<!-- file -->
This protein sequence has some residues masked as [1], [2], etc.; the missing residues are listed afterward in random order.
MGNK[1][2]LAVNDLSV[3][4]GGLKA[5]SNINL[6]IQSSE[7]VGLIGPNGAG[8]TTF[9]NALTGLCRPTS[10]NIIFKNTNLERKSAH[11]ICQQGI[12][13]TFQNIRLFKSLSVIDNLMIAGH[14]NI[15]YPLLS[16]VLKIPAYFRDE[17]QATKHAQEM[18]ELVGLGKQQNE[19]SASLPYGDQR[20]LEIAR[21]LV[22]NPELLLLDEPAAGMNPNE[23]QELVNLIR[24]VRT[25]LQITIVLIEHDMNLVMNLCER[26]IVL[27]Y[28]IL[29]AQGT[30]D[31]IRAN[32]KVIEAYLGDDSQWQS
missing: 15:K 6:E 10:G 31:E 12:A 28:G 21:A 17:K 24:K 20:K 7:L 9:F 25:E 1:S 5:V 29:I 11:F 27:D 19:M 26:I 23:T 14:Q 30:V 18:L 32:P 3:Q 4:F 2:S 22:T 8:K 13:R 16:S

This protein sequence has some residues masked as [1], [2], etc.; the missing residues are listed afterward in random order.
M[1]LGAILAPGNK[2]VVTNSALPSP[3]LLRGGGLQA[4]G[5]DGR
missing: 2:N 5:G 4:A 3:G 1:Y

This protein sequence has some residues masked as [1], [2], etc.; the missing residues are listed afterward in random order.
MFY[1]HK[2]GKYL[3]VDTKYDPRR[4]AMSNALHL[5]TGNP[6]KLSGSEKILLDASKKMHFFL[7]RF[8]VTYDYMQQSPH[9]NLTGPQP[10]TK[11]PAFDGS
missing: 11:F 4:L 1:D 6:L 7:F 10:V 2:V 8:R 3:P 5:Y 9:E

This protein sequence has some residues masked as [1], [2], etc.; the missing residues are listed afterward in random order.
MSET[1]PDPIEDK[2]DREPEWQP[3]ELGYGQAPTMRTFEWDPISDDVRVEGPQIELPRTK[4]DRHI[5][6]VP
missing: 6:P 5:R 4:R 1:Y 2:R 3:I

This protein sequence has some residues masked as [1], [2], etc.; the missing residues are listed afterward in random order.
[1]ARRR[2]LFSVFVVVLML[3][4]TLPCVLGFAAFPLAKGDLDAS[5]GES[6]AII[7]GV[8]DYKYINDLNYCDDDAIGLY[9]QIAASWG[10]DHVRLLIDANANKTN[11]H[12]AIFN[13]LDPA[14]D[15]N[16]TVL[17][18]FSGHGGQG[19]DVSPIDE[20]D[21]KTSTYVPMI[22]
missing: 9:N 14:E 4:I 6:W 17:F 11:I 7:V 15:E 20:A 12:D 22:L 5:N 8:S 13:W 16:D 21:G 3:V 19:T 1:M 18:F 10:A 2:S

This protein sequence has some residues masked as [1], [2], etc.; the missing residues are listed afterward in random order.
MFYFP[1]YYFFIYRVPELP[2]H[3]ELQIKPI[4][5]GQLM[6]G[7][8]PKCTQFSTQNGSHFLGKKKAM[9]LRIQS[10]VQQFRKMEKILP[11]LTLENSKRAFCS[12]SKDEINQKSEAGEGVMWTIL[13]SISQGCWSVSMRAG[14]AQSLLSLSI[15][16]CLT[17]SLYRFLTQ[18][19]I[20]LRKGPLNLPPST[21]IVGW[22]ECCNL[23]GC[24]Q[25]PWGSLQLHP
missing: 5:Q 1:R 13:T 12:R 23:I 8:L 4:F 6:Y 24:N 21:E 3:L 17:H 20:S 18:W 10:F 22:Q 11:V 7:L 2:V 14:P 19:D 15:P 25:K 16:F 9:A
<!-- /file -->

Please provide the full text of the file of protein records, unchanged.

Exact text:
This protein sequence has some residues masked as [1], [2], etc.; the missing residues are listed afterward in random order.
MGNK[1][2]LAVNDLSV[3][4]GGLKA[5]SNINL[6]IQSSE[7]VGLIGPNGAG[8]TTF[9]NALTGLCRPTS[10]NIIFKNTNLERKSAH[11]ICQQGI[12][13]TFQNIRLFKSLSVIDNLMIAGH[14]NI[15]YPLLS[16]VLKIPAYFRDE[17]QATKHAQEM[18]ELVGLGKQQNE[19]SASLPYGDQR[20]LEIAR[21]LV[22]NPELLLLDEPAAGMNPNE[23]QELVNLIR[24]VRT[25]LQITIVLIEHDMNLVMNLCER[26]IVL[27]Y[28]IL[29]AQGT[30]D[31]IRAN[32]KVIEAYLGDDSQWQS
missing: 15:K 6:E 10:G 31:E 12:A 28:G 21:A 17:K 24:K 20:K 7:L 9:F 25:E 1:S 5:V 29:I 11:F 27:D 19:M 26:I 23:T 14:Q 30:V 18:L 32:P 3:Q 4:F 2:S 22:T 8:K 13:R 16:S

This protein sequence has some residues masked as [1], [2], etc.; the missing residues are listed afterward in random order.
M[1]LGAILAPGNK[2]VVTNSALPSP[3]LLRGGGLQA[4]G[5]DGR
missing: 2:N 5:G 4:A 3:G 1:Y

This protein sequence has some residues masked as [1], [2], etc.; the missing residues are listed afterward in random order.
MFY[1]HK[2]GKYL[3]VDTKYDPRR[4]AMSNALHL[5]TGNP[6]KLSGSEKILLDASKKMHFFL[7]RF[8]VTYDYMQQSPH[9]NLTGPQP[10]TK[11]PAFDGS
missing: 11:F 4:L 1:D 6:L 7:F 10:V 2:V 8:R 3:P 5:Y 9:E

This protein sequence has some residues masked as [1], [2], etc.; the missing residues are listed afterward in random order.
MSET[1]PDPIEDK[2]DREPEWQP[3]ELGYGQAPTMRTFEWDPISDDVRVEGPQIELPRTK[4]DRHI[5][6]VP
missing: 6:P 5:R 4:R 1:Y 2:R 3:I

This protein sequence has some residues masked as [1], [2], etc.; the missing residues are listed afterward in random order.
[1]ARRR[2]LFSVFVVVLML[3][4]TLPCVLGFAAFPLAKGDLDAS[5]GES[6]AII[7]GV[8]DYKYINDLNYCDDDAIGLY[9]QIAASWG[10]DHVRLLIDANANKTN[11]H[12]AIFN[13]LDPA[14]D[15]N[16]TVL[17][18]FSGHGGQG[19]DVSPIDE[20]D[21]KTSTYVPMI[22]
missing: 9:N 14:E 4:I 6:W 17:F 11:I 7:V 15:E 20:A 12:D 22:L 5:N 8:S 13:W 16:D 21:G 3:V 19:T 1:M 18:F 10:A 2:S

This protein sequence has some residues masked as [1], [2], etc.; the missing residues are listed afterward in random order.
MFYFP[1]YYFFIYRVPELP[2]H[3]ELQIKPI[4][5]GQLM[6]G[7][8]PKCTQFSTQNGSHFLGKKKAM[9]LRIQS[10]VQQFRKMEKILP[11]LTLENSKRAFCS[12]SKDEINQKSEAGEGVMWTIL[13]SISQGCWSVSMRAG[14]AQSLLSLSI[15][16]CLT[17]SLYRFLTQ[18][19]I[20]LRKGPLNLPPST[21]IVGW[22]ECCNL[23]GC[24]Q[25]PWGSLQLHP
missing: 5:Q 1:R 13:T 12:R 23:I 8:L 4:F 6:Y 24:N 21:E 3:L 17:H 20:S 18:W 10:F 22:Q 11:V 7:L 2:V 14:P 19:D 15:P 25:K 16:F 9:A